Same o, same o — not at all

 
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Friday of the 32nd Week, based on Luke 17:26-37

Just as it was in the days of Noah, so too it will be in the days of the Son of Man. They were eating and drinking, and marrying and being given in marriage, until the day Noah entered the ark, and the flood came and destroyed all of them. Likewise, just as it was in the days of Lot: they were eating and drinking, buying and selling, planting and building, but on the day that Lot left Sodom, it rained fire and sulfur from heaven and destroyed all of them —it will be like that on the day that the Son of Man is revealed. On that day, anyone on the housetop who has belongings in the house must not come down to take them away; and likewise anyone in the field must not turn back. Remember Lot’s wife. Those who try to make their life secure will lose it, but those who lose their life will keep it. I tell you, on that night there will be two in one bed; one will be taken and the other left. There will be two women grinding meal together; one will be taken and the other left.” Then they asked him, “Where, Lord?” He said to them, “Where the corpse is, there the vultures will gather.”


Scripture passage from the New Revised Standard Version Bible: Catholic Edition, copyright 1989, 1993, Division of Christian Education of the National Council of the Churches of Christ in the United States of America. Used by permission. All rights reserved.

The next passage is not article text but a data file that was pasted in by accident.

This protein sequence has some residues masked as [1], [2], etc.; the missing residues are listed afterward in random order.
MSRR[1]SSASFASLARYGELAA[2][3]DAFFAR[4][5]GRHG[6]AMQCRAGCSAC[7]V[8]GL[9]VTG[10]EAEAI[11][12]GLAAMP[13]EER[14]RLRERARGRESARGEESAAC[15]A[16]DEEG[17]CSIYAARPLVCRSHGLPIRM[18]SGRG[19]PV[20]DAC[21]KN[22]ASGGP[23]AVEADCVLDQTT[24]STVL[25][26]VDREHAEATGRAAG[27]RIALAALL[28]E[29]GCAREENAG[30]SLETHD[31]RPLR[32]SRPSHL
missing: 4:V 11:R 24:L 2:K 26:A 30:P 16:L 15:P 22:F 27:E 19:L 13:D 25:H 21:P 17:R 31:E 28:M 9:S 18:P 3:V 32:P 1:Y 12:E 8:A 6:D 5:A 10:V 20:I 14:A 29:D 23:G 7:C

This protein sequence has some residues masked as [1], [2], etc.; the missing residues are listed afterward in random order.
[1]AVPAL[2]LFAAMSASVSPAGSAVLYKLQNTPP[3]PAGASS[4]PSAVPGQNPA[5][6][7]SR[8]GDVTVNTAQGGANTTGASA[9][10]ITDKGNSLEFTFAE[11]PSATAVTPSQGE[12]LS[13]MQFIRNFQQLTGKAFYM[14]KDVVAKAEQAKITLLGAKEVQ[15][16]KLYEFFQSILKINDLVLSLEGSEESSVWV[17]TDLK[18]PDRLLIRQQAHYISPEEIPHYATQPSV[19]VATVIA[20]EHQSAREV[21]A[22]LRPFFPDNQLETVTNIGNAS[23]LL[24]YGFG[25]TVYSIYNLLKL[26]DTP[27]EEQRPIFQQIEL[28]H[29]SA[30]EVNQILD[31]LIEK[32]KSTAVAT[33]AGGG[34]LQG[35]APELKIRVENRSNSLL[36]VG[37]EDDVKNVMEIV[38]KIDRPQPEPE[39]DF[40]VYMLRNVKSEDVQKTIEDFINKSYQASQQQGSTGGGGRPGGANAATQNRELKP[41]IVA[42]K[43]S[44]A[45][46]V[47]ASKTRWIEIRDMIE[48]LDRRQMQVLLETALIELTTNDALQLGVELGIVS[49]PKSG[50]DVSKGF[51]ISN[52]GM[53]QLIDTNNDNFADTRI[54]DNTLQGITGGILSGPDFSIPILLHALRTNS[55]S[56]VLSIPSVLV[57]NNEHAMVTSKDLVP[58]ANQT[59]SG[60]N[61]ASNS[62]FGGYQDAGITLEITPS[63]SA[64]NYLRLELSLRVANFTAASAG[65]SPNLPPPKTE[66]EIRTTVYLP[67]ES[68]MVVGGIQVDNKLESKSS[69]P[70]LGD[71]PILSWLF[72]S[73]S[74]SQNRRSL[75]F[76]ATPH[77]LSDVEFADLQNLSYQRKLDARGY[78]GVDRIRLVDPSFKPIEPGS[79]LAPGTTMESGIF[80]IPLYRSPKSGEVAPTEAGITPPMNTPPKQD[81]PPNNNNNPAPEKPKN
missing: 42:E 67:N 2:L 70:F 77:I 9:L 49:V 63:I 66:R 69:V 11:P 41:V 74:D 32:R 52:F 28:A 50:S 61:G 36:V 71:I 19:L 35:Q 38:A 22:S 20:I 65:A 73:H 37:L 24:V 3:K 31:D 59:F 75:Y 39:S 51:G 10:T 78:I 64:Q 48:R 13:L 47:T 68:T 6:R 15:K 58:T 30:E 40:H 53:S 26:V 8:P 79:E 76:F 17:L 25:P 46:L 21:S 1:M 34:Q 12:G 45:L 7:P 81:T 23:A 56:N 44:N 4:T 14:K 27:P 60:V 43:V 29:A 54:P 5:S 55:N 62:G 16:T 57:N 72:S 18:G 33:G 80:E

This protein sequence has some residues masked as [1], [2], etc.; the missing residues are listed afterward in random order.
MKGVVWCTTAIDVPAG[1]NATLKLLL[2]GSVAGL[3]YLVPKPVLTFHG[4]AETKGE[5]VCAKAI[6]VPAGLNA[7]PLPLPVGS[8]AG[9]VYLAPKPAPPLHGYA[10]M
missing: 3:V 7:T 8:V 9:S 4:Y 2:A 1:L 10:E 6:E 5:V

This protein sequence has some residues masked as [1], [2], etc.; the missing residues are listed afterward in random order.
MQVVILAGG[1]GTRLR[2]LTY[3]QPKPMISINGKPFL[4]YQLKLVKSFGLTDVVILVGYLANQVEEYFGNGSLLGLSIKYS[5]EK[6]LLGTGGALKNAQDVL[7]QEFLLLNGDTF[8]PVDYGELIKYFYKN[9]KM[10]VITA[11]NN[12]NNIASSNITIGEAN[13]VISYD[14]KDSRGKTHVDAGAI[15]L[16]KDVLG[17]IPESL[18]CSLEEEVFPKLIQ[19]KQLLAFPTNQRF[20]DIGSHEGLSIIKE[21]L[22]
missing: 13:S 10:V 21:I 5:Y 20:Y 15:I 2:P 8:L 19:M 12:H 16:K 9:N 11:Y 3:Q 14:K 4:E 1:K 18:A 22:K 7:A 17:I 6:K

One thought on “Same o, same o — not at all

  1. This is one of the best homilies (for Sunday or weekday) that I’ve heard in a long while… fresh take on a familiar (if difficult) text; practical without being pedantic or preachy; thoughtfully crafted with excellent reference to the pericope; eminently hearable by all and not merely scholars or fellow preachers; finally, the presentation itself is well-done: from an engaging entree to a slght laugh at the end hammering home the recurring motif, and carefly pauses which give the right amount of momentum and emphasis. So glad this is not just the “same o, same o” preaching. Thank you, Elyse!

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